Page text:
Modeling Liquidity Risk, With
Implications for Traditional
Market Risk Measurement and
Francis X. Diebold
John D. Stroughair
THE WHARTON FINANCIAL INSTITUTIONS CENTER
The Wharton Financial Institutions Center provides a multi-disciplinary research approach to
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Copies of the working papers summarized here are available from the Center. If you would
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Anthony M. Santomero
The Working Paper Series is made possible by a generous
grant from the Alfred P. Sloan Foundation
1Anil Bangia is at Oliver, Wyman & Company.
Francis X. Diebold is at the University of Pennsylvania, the Stern School, NYU, and the
Oliver Wyman Institute.
Til Schuermann is at Oliver, Wyman & Company.
John D. Stroughair is at Oliver, Wyman &Company.
We thank Steve Cecchetti and Edward Smith for helpful comments and suggestions. All
remaining errors are ours.
Modeling Liquidity Risk
With Implications for Traditional Market Risk Measurement and Management 1
This draft/print: December 21, 1998
Abstract: Market risk management under normal conditions traditionally has focussed on the
distribution of portfolio value changesresulting from moves in the mid-price. Hence the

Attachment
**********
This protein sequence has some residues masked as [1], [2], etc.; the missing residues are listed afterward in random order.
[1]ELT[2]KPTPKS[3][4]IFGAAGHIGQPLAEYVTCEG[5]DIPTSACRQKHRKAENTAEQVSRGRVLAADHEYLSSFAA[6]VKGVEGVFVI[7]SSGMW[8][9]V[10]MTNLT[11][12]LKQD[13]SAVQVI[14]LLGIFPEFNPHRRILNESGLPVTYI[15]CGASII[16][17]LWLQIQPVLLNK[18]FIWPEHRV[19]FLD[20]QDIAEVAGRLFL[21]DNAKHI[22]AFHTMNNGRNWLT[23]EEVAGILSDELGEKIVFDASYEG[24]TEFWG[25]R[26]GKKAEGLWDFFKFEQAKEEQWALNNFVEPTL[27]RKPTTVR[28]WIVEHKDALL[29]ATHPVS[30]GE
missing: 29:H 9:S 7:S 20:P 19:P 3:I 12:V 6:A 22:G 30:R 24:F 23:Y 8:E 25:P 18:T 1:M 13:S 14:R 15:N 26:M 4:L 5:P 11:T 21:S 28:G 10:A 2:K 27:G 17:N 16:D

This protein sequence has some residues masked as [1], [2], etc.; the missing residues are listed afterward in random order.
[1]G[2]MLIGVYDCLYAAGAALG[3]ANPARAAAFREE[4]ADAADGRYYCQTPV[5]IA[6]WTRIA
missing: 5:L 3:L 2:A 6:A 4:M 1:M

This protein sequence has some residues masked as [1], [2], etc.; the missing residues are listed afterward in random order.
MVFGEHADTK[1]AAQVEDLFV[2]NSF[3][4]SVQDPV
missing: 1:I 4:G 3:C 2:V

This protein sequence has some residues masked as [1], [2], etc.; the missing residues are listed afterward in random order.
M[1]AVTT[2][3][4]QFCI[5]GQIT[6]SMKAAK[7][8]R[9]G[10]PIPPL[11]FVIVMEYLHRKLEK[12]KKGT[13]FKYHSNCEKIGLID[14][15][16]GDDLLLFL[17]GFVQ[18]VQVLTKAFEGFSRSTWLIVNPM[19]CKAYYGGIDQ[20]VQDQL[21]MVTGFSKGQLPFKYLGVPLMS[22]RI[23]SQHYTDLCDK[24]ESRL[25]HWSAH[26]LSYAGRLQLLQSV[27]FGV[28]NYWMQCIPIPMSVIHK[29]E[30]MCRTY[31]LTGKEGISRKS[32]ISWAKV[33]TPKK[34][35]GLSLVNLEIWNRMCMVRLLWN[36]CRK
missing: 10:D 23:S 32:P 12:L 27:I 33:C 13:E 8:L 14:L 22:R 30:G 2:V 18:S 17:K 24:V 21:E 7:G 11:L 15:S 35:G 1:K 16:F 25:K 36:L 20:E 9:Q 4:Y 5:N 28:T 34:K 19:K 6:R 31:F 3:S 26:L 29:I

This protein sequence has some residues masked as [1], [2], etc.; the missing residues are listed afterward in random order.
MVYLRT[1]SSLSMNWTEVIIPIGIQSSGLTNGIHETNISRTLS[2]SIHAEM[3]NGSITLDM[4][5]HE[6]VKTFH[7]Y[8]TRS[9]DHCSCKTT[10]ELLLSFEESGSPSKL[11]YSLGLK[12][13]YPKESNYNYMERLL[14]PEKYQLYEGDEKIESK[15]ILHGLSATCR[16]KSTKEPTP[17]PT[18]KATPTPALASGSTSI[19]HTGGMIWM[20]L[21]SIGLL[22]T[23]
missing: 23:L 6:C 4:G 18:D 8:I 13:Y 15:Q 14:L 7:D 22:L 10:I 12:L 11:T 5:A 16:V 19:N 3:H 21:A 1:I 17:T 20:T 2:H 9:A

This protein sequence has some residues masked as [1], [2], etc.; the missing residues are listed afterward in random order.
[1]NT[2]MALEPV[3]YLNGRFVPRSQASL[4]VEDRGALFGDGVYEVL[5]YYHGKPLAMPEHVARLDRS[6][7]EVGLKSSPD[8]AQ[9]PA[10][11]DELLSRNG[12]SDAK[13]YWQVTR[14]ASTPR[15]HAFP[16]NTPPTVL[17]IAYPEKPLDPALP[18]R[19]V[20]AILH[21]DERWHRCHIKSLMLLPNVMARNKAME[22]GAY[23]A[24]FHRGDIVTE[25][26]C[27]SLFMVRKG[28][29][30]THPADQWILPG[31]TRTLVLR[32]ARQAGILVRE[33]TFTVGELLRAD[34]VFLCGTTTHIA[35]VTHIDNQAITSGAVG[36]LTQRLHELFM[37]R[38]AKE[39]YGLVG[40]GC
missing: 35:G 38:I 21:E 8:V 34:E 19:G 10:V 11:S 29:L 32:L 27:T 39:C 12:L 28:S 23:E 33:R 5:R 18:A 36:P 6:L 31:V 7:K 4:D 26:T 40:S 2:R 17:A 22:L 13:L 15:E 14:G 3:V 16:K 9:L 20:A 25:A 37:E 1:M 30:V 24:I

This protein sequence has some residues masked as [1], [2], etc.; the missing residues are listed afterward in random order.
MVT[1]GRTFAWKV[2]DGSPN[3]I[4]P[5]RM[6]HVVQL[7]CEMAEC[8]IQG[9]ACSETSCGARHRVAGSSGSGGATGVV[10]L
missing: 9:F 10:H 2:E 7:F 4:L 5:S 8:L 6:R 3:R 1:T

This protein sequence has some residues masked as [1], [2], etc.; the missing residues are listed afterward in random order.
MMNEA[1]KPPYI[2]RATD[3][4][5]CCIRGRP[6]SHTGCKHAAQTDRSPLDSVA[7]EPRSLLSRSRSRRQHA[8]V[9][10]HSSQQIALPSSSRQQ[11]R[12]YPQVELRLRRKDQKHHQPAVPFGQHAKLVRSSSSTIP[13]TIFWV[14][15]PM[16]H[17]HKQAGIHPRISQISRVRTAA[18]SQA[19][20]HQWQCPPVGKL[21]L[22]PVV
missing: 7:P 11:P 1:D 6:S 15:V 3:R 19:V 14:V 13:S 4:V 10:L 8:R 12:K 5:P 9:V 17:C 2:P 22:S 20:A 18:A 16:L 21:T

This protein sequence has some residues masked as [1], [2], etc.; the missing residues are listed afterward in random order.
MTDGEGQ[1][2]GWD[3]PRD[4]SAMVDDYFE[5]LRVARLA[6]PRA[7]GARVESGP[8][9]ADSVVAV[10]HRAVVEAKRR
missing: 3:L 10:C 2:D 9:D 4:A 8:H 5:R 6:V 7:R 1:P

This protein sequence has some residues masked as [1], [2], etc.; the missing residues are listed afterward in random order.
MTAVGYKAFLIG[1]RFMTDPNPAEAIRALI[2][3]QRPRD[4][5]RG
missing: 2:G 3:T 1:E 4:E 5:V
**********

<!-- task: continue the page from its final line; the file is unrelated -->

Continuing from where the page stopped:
market risk is really in a “pure” form: risk in an idealized market with no “friction” in
obtaining the fair price. However, many markets possess an additional liquidity component
that arises from a trader not realizing the mid-price when liquidating her position, but rather
the mid-price minus the bid-ask spread. We argue that liquidity risk associatedwith the
uncertainty of the spread, particularly for thinly traded or emerging market securities under
adverse market conditions, is an important part of overall risk and is therefore an important
component to model.
We develop a simple liquidity risk methodology that can be easily and seamlessly integrated
into standard value-at-risk models, and we show that ignoring the liquidity effect canproduce
underestimates of market risk in emerging markets by as much as 25-30%. Furthermore, we
show that the BIS inadvertently is already monitoring liquidity risk, and that by not modeling
it explicitly and therefore capitalizing against it, banks will be experiencing surprisingly many
violations of capital requirements, particularly if their portfolios are concentrated in emerging
-2-“Portfolios are usually marked to market at the middle of the bid-offer spread,
and many hedge funds used models that incorporated this assumption. In late
August, there was only one realistic value for the portfolio: the bid price.
Amid such massive sell-offs, only the first seller obtains a reasonable price for
its security; the rest loose a fortune by having to pay a liquidity premium
if they wanta sale. …Models should be revised to include bid-offer behaviour.”
Nicholas Dunbar (“Meriwether’s Meltdown,” Risk, October 1998, 32-36)
Недавний бепорядок на рынке ценных бумаг привел как экспертов так и непрофессионалов к тому, что они сочли виновным во всем риск потерь, связанных с трудностями в продаже активов. когда рынки истощились, и неопытные и умудренные опытом игроки были...
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